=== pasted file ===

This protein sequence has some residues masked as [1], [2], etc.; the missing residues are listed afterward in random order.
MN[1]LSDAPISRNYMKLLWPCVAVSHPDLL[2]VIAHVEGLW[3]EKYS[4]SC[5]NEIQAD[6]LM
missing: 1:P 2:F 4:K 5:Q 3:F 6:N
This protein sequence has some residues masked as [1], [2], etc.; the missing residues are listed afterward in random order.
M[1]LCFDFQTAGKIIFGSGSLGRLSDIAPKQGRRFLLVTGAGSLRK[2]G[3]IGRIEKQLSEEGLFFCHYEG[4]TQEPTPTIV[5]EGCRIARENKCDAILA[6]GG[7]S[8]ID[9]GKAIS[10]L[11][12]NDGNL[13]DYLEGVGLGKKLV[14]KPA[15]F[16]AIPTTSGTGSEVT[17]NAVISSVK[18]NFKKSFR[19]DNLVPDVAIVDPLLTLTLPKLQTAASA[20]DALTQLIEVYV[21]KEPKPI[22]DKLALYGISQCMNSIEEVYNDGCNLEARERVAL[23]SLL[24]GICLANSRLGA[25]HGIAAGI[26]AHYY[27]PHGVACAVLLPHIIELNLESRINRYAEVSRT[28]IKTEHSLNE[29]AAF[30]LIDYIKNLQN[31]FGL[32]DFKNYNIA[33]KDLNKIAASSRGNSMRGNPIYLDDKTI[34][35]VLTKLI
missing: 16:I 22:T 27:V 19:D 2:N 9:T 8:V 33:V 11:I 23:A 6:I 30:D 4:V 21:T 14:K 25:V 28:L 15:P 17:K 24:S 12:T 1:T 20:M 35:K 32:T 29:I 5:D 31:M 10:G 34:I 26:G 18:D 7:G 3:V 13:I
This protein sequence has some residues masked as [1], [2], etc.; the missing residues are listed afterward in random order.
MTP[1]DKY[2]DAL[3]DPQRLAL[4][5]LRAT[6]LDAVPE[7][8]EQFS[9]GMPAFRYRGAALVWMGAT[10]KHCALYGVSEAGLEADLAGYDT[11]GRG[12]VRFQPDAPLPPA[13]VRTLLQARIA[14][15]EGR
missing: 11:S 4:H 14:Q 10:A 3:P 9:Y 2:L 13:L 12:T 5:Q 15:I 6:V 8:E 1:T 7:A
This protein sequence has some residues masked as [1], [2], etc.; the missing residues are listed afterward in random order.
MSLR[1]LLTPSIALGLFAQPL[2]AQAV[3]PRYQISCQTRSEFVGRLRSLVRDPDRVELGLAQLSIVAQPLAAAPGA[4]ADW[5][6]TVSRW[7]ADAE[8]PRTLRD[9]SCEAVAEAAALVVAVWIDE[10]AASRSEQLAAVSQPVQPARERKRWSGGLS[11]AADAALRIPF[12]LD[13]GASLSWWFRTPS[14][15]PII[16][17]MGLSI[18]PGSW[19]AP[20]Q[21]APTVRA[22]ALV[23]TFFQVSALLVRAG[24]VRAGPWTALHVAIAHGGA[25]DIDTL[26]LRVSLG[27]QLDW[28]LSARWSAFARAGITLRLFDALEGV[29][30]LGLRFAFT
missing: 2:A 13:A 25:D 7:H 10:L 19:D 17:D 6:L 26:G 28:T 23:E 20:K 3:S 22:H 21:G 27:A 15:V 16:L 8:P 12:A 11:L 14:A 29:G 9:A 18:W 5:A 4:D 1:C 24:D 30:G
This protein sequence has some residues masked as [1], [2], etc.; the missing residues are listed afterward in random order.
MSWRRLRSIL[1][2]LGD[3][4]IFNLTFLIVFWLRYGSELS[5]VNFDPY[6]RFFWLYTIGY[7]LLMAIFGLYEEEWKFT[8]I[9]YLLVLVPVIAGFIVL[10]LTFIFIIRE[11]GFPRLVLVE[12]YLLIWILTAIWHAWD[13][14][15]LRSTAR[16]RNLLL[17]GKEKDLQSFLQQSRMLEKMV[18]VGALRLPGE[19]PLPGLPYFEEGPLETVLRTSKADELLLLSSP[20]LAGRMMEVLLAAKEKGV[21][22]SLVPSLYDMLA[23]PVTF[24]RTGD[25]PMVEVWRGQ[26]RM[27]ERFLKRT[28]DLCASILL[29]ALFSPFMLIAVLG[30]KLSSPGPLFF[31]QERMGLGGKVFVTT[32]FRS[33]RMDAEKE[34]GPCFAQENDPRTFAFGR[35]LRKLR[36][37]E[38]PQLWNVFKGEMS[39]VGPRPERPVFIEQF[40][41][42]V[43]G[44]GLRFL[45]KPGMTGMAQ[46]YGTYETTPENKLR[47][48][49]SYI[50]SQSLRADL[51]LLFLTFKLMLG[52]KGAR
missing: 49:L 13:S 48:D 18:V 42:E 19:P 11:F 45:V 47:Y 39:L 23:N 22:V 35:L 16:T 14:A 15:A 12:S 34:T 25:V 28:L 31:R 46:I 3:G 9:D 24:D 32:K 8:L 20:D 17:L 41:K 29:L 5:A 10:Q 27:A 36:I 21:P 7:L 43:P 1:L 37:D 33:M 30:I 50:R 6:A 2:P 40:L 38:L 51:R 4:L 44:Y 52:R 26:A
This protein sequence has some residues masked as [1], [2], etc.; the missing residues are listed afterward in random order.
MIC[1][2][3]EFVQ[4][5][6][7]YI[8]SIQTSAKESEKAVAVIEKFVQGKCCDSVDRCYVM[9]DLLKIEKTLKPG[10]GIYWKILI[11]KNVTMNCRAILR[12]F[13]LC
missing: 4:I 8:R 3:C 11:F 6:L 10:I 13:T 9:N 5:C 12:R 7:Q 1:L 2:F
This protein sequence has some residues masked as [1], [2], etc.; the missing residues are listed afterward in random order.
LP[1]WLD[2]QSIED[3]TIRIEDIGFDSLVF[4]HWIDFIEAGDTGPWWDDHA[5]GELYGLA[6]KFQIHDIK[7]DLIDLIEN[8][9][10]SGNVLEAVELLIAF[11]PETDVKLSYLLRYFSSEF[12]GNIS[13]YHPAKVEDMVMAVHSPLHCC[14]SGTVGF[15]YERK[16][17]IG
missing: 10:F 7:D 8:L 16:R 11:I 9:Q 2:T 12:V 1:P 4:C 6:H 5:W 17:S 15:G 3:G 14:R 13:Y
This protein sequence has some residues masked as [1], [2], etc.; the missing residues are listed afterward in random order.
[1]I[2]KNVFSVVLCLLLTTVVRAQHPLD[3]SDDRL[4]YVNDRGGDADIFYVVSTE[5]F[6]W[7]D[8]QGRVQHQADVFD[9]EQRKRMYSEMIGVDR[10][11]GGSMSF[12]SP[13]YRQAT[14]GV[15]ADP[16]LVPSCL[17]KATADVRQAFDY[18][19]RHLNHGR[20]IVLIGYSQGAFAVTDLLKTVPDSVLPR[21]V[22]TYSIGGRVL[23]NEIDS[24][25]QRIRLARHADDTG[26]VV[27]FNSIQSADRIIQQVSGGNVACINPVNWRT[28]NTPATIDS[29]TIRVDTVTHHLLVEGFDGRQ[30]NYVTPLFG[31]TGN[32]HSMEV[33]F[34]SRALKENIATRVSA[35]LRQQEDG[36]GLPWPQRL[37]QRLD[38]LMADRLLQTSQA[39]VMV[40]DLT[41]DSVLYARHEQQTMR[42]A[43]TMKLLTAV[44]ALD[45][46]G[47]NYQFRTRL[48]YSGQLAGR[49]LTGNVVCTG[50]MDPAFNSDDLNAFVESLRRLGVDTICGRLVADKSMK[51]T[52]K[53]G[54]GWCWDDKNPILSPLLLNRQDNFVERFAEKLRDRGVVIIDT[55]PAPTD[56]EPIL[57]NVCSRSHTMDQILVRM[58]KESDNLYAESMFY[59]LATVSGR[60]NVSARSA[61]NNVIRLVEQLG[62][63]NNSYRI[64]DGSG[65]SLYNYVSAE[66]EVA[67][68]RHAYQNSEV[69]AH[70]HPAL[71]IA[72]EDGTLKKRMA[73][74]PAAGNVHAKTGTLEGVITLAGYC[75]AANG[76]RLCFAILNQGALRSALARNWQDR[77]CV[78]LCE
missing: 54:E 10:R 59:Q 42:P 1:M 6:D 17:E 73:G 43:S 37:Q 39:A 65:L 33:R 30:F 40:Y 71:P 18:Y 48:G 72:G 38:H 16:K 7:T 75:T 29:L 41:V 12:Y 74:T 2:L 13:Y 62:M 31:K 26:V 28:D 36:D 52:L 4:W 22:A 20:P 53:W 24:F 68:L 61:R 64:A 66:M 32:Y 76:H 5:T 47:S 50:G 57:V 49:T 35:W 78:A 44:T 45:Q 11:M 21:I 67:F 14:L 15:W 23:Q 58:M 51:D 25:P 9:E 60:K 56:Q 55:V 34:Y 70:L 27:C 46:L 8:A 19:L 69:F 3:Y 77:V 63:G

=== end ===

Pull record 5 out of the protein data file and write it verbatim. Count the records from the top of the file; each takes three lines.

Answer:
This protein sequence has some residues masked as [1], [2], etc.; the missing residues are listed afterward in random order.
MSWRRLRSIL[1][2]LGD[3][4]IFNLTFLIVFWLRYGSELS[5]VNFDPY[6]RFFWLYTIGY[7]LLMAIFGLYEEEWKFT[8]I[9]YLLVLVPVIAGFIVL[10]LTFIFIIRE[11]GFPRLVLVE[12]YLLIWILTAIWHAWD[13][14][15]LRSTAR[16]RNLLL[17]GKEKDLQSFLQQSRMLEKMV[18]VGALRLPGE[19]PLPGLPYFEEGPLETVLRTSKADELLLLSSP[20]LAGRMMEVLLAAKEKGV[21][22]SLVPSLYDMLA[23]PVTF[24]RTGD[25]PMVEVWRGQ[26]RM[27]ERFLKRT[28]DLCASILL[29]ALFSPFMLIAVLG[30]KLSSPGPLFF[31]QERMGLGGKVFVTT[32]FRS[33]RMDAEKE[34]GPCFAQENDPRTFAFGR[35]LRKLR[36][37]E[38]PQLWNVFKGEMS[39]VGPRPERPVFIEQF[40][41][42]V[43]G[44]GLRFL[45]KPGMTGMAQ[46]YGTYETTPENKLR[47][48][49]SYI[50]SQSLRADL[51]LLFLTFKLMLG[52]KGAR
missing: 49:L 13:S 48:D 18:V 42:E 19:P 11:F 45:V 47:Y 39:L 23:N 22:V 35:L 16:T 14:A 15:A 12:S 34:T 25:V 28:L 31:R 46:I 3:G 9:D 24:D 32:K 8:L 20:D 17:L 41:K 29:L 5:A 10:Q 27:A 36:I 21:P 7:L 43:P 1:L 37:D 33:M 30:I 50:R 6:A 2:P 40:L 38:L 51:R 4:L 44:Y 52:R 26:A